We need to talk about North Hesse, the area around Kassel in the heart of Germany.
Ahle Wurscht 'Old sausage' or Ahle Wurscht in local dialect, is the typical sausage from the region. Made with fresh pork meat and various spices, it's dried or smoked and laid to rest for several weeks (hence 'old'). In taste it's quite similar to salami – but of course better. The sausage has acquired cult status in North Hesse, and nowadays you'll spot it on the menus of everything from gourmet restaurants to burger bars. With up to 35% fat allowed in production it's certainly no diet product, but it stays good outside the fridge for weeks or even months and therefore makes the perfect souvenir to take home from Kassel. Get a fresh Ahle Wurscht from one of the butchers in the Markthalle market hall for around €6.
Cooking Kassel Besides Ahle Wurscht, local specialities include meaty dishes like Mett, Weckewerk and Sülze. The first may not seem too appetising to foreign cultures; Mett is raw minced pork, often enjoyed on a fresh bread roll as a Mettbrötchen, garnished with onions and spiced up with salt and pepper and perhaps garlic. Kasseler Sülze is a summer dish of meat jelly, served cold. Known as head cheese or brawn, it's made with flesh from a calf or pig's head plus some offal such as heart, tongue and feet, and natural gelatin and spices. The Kasseler variety includes pickles, vegetables and egg in the jelly. Weckewerk sausage is a typical North Hesse delicacy made from Sülze meat with pork broth and stale bread (Weck is the Hessian term for roll); sometimes it's served fried. To avoid any disappointment, we need to make clear that the famed salted and smoked cut of pork named Kassler is not a local speciality at all; it was possibly named after a Berlin butcher called Cassel.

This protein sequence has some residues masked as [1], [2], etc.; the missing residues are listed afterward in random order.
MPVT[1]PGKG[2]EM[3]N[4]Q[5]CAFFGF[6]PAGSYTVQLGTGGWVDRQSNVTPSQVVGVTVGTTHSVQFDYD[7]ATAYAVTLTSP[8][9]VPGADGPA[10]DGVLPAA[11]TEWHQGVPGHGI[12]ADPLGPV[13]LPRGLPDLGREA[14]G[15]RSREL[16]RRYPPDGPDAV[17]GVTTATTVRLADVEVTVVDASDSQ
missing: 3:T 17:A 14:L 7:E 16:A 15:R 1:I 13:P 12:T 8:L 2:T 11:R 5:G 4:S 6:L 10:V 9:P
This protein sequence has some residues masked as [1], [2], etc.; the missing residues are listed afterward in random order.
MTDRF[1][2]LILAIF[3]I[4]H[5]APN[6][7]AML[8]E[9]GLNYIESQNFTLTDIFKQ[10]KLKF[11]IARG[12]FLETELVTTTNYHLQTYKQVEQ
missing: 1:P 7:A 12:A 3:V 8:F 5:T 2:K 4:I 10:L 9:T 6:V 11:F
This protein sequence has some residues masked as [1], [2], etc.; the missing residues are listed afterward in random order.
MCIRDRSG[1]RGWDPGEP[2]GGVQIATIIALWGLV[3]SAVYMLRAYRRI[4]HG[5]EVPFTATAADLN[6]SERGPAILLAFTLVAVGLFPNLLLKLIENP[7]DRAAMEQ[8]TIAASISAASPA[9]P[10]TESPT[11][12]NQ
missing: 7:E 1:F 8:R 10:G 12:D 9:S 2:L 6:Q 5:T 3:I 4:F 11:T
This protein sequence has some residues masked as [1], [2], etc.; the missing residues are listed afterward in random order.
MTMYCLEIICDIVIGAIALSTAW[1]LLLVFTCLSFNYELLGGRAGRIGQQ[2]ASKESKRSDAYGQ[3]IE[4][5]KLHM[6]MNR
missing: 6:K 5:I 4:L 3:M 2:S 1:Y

Raccoon town Kassel enjoys the dubious distinction of being Germany's raccoon capital. There may be half a million of them in Germany in total, but it's Kassel that attracts most attention from the cuddly-looking but invasive omnivores. Ironically, the North American mammals were introduced around the nearby Edersee lake in 1934 in an experiment 'to enrich the local fauna'. By now, they're something of a plague and any attempt to manage their numbers seems doomed, with a lack of natural predators and so much forest around. Some 28,000 Kassel-based raccoons were captured and killed in 2015-2016 alone, many of them in city centre areas. The clever ones have specialised in slipping into attics by lifting up roof tiles and then destroying the insulation. And it seems they're here to stay.